Clive Davis, Star Maker...

The Times: Clive Davis: the ultimate starmaker

Clive Davis signed Janis Joplin, has worked with everyone from Aretha Franklin to P. Diddy, guided Whitney Houston to pop’s summit – and plotted her triumphant comeback this year. We meet the music industry’s Godfather, now 77, but still the ultimate starmaker

Clive Davis is well-connected to an almost comical degree. Visit his MySpace page and you’ll find that the Top 10 of his 3,000-plus “friends” comprises P. Diddy, Eminem, Madonna, Gwen Stefani, Dr Dre, Tommy Lee, John Mayer, Dolly Parton, Amy Winehouse and (odd bedfellow, she) veteran actress-comedienne Carol Burnett. No wonder many of the music industry legend’s less celebrated “contacts” are busily posting comments/compliments in an attempt to direct his priceless attention to their own profiles or latest endeavour. They know that if Davis clocks you and thinks you’ve got something worth working with, you’re more than halfway there. He’s popular music’s Magic Man.

Born and raised in the ethnic melting pot of working-class Brooklyn, and a lawyer by qualification, Davis has been bestowing his favour on the talented and deserving for more than 40 years. Janis Joplin was the first artist he signed, for CBS (the label has long since been subsumed into the mighty Sony BMG corporation), and Leona Lewis is one of the more recent to have profited from his Midas touch. In between, acts ranging from Patti Smith to Barry Manilow, Aretha Franklin to Lou Reed, have received his professional attentions, their record sales benefiting accordingly. But one artist above all others is indebted to him.

Davis not only took Whitney Houston to superstardom in the Eighties, but now – post-drugs, her abusive marriage to Bobby Brown and the resulting career collapse – he has restored her to that elevated position in a way few thought possible. I Look to You, their first collaboration in 10 years, entered the US charts at No 1 in September and, helped by her recent performance on The X Factor (on which Davis also made a fleeting appearance), went to No 3 here in the UK. The old showbiz adage is true, it seems: everyone really does love a comeback kid. “Yes,” concedes Davis. “But so emphatic a result is also saying, ‘She’s still got it. That voice can still excite millions all over the world.’”

I meet Davis at the Dorchester during a flying visit to London. Entering his suite, I find him listening to Houston remixes, completed only minutes earlier in the US, and e-mailed over for his approval. At his request, they are being played at such volume (“And still a little higher, please”) that vases on the mantelpiece dance back and forth, in danger of crashing to the hearth. Outside the club world, surely only teenagers listen to music this loud; Davis is 77. “I’m dysfunctional as to my actual years,” he notes, smiling, before delivering his detailed verdict on the tracks to an assistant, for instant relay back to the producers who are on standby in Los Angeles, despite it being 4am there. “When I’m working with Alicia [Keys, another of his discoveries], I’m her age. When I’m with P. Diddy, I’m his. It’s having something in common that matters, and that something is our passion for music.” But in Davis’s case, it goes beyond that. So finely attuned is he to the shifting nuances of commerciality in the fields of rock, pop, soul/R&B, country and easy listening that he is credited with having the best “ear” in the business. Though not infallible, his strike rate is beyond compare when it comes to making hits and, hence, making money. “I keep on doing it because my report cards are still good,” he shrugs. “If they weren’t, I’d pass the baton on. It’d simply be too frustrating to continue.”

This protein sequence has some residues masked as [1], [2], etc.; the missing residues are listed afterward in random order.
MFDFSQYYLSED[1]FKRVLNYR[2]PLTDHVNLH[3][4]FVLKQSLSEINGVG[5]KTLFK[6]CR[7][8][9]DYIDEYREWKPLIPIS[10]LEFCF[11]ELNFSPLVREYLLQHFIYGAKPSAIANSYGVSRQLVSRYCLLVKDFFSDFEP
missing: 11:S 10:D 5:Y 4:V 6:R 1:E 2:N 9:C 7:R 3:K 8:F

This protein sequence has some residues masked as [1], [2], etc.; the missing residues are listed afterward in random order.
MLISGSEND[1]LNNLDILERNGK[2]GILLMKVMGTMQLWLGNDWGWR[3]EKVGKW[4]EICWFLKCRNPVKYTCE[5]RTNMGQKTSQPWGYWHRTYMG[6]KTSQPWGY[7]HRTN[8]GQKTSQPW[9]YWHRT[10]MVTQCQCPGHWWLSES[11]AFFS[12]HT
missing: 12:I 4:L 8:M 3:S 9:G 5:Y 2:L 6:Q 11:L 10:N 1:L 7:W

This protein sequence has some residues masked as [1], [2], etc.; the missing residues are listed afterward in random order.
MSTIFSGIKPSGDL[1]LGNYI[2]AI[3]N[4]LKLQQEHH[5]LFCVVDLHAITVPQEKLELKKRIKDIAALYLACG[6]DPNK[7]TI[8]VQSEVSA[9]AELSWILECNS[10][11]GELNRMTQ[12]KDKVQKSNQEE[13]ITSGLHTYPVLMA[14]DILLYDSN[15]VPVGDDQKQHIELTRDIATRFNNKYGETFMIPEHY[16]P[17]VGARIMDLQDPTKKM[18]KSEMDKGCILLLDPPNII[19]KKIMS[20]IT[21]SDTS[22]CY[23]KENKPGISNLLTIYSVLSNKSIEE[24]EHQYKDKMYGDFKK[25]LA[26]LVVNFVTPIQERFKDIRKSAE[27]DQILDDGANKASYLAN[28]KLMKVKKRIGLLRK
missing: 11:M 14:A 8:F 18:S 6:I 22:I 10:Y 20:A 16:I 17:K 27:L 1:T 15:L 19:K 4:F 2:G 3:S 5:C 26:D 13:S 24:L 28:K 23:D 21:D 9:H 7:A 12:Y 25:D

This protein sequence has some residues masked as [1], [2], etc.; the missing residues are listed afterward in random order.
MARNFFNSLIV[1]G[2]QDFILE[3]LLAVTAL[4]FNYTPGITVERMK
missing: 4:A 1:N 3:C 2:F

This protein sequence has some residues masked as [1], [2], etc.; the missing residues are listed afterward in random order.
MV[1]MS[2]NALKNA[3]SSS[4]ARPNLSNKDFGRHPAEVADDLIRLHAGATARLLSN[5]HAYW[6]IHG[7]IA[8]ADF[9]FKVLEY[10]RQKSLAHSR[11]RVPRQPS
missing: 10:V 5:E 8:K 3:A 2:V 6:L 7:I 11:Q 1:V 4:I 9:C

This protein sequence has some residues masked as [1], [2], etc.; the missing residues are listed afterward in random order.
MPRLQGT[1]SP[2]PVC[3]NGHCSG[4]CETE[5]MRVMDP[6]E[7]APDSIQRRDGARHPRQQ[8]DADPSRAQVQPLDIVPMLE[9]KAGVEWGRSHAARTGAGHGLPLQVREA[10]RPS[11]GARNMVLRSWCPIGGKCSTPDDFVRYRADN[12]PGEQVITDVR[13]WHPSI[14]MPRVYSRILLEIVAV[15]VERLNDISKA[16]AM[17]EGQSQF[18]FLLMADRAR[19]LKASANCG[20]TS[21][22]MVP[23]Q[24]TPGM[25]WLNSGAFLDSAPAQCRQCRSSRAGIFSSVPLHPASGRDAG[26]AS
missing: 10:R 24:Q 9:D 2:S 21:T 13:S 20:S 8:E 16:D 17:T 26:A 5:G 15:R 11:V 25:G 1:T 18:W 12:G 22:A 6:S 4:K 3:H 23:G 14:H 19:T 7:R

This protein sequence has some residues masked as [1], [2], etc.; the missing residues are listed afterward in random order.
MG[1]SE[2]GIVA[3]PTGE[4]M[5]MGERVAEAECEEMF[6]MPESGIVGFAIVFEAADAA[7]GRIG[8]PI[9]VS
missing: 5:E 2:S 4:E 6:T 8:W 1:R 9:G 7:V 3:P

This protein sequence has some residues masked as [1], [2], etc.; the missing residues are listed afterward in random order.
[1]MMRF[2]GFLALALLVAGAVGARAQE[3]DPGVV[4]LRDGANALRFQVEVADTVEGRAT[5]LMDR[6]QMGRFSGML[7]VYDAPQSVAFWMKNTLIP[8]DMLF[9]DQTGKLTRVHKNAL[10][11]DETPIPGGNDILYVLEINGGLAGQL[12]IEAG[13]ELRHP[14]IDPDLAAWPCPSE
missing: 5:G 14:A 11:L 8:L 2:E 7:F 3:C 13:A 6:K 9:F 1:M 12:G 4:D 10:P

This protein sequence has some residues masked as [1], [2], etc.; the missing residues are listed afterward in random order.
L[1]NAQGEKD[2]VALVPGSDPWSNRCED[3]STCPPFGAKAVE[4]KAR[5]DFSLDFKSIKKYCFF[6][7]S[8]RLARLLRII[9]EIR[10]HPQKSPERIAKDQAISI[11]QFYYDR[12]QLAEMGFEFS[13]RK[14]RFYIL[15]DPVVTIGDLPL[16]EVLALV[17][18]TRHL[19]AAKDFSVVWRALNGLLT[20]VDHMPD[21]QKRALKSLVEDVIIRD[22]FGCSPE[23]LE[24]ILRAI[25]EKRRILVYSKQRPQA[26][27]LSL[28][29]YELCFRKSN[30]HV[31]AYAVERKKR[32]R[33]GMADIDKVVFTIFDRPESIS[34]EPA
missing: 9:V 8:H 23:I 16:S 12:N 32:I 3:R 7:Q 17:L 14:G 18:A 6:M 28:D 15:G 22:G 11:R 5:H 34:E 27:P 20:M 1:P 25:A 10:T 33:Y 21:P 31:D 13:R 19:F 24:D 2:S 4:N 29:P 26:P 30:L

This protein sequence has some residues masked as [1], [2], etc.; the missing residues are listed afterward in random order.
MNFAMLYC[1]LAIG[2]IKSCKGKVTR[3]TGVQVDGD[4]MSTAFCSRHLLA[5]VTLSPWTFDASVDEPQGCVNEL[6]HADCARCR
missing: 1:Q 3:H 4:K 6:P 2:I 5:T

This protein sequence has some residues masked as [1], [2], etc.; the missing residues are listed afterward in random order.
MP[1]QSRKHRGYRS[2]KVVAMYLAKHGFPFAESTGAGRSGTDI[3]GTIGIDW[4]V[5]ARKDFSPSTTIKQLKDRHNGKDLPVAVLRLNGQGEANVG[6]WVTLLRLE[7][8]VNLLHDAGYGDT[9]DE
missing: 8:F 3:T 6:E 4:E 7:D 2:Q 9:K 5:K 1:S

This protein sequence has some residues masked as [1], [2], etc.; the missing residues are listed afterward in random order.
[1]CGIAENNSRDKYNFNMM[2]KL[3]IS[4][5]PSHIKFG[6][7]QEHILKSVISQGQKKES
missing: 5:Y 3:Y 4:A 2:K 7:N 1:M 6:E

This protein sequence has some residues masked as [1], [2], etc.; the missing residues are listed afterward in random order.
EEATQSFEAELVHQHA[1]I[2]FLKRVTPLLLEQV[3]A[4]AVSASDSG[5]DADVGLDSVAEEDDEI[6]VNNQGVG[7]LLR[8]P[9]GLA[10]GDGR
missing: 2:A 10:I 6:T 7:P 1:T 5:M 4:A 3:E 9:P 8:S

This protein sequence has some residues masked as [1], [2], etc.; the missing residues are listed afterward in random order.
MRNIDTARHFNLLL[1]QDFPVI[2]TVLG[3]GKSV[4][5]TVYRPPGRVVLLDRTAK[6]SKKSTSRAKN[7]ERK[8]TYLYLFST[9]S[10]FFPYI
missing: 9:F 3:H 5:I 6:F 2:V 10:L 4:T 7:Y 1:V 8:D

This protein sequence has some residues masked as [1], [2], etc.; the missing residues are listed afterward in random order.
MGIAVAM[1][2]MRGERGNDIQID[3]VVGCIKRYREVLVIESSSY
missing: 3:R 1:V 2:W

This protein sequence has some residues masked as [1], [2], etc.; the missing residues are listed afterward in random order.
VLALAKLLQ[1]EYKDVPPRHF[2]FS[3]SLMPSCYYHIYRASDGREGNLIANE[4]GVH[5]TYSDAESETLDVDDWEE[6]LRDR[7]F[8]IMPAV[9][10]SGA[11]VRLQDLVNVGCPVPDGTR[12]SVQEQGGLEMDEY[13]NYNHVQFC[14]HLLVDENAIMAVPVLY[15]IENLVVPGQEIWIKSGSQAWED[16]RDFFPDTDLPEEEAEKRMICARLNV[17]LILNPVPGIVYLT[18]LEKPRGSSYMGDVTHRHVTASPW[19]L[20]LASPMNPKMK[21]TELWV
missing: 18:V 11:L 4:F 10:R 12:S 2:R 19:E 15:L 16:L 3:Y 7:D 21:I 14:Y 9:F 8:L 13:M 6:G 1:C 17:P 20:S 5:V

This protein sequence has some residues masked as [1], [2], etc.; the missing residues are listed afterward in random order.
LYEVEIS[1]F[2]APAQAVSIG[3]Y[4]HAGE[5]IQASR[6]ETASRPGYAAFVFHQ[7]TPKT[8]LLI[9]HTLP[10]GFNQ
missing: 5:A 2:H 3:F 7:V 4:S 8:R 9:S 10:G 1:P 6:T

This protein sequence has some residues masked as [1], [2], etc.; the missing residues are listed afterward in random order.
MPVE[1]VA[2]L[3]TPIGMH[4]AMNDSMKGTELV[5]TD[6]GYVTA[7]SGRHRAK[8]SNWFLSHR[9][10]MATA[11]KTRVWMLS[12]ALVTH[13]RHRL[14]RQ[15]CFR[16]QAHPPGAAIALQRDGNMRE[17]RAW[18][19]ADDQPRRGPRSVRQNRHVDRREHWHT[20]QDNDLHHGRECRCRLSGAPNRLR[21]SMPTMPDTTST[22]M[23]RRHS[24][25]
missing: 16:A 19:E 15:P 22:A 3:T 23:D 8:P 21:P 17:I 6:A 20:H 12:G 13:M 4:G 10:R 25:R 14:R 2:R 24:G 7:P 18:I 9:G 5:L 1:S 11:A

That he should select a schoolboy-era measure of his success is telling. Davis was a good son, eager to please, working diligently to better himself. But in his late teens, and within less than a year of each other, both his parents died, leaving Davis to put himself through university and, later, Harvard Law School on scholarships that were extended year-on-year only if he continued to meet his target grades. No wonder performance is all to him. But beyond that, his obsession with achieving excellence? “I have no idea where that comes from, any more than I know where I got my so-called ‘ear’. Genetic, I assume. It’s just always been there, the wanting to be as good as I can be. Were I still a lawyer [he first joined CBS in that capacity], I’d be the same.”

This pursuit of his own personal concept of perfection can be punishing for the artists with whom he works. Some are only too grateful to surrender to his artistic vision, knowing the likely commercial benefits: Rod Stewart is one such who springs to mind, Davis having effected for him a late-career sales explosion with the American Songbook albums. Others feel themselves steamrollered. Carly Simon, for whom he engineered a brief chart renaissance in the late Eighties, once told me of having been reduced to tears by his demands for another, yet another and still another take of song after song. More recently, Take That’s Gary Barlow declared himself no fan of Davis either.

“Whatever media you’re working in and with whom – DiCaprio with Scorsese or whoever – it’s a question of deciding the level at which the bar should be set, and then not lowering it,” he counters. “Merely satisfactory isn’t good enough. I’ll make whoever do it again and again until I get something special. If they accept your track record, they’ll go along with you, even if your requests are not always met with glee. If they don’t, well...” The sensible artist wins whatever small victories he can, then bows to the greater force.

Barry Manilow admitted recently on Desert Island Discs that his 30-year relationship with Davis has been punctuated by regular battles of will but that, at the end of the day, he accepts the older man knows best what the public wants to hear. Harry Connick Jnr, for whom Davis recently exec-produced a standards album, has also spoken of creative arm-wrestling but ultimate compliance. Two albums into her career, American Idol’s first winner, Kelly Clarkson, fought against being similarly steered by Davis and attempted to strike out in her own direction, but was forced by falling record and ticket sales to recant and return to him.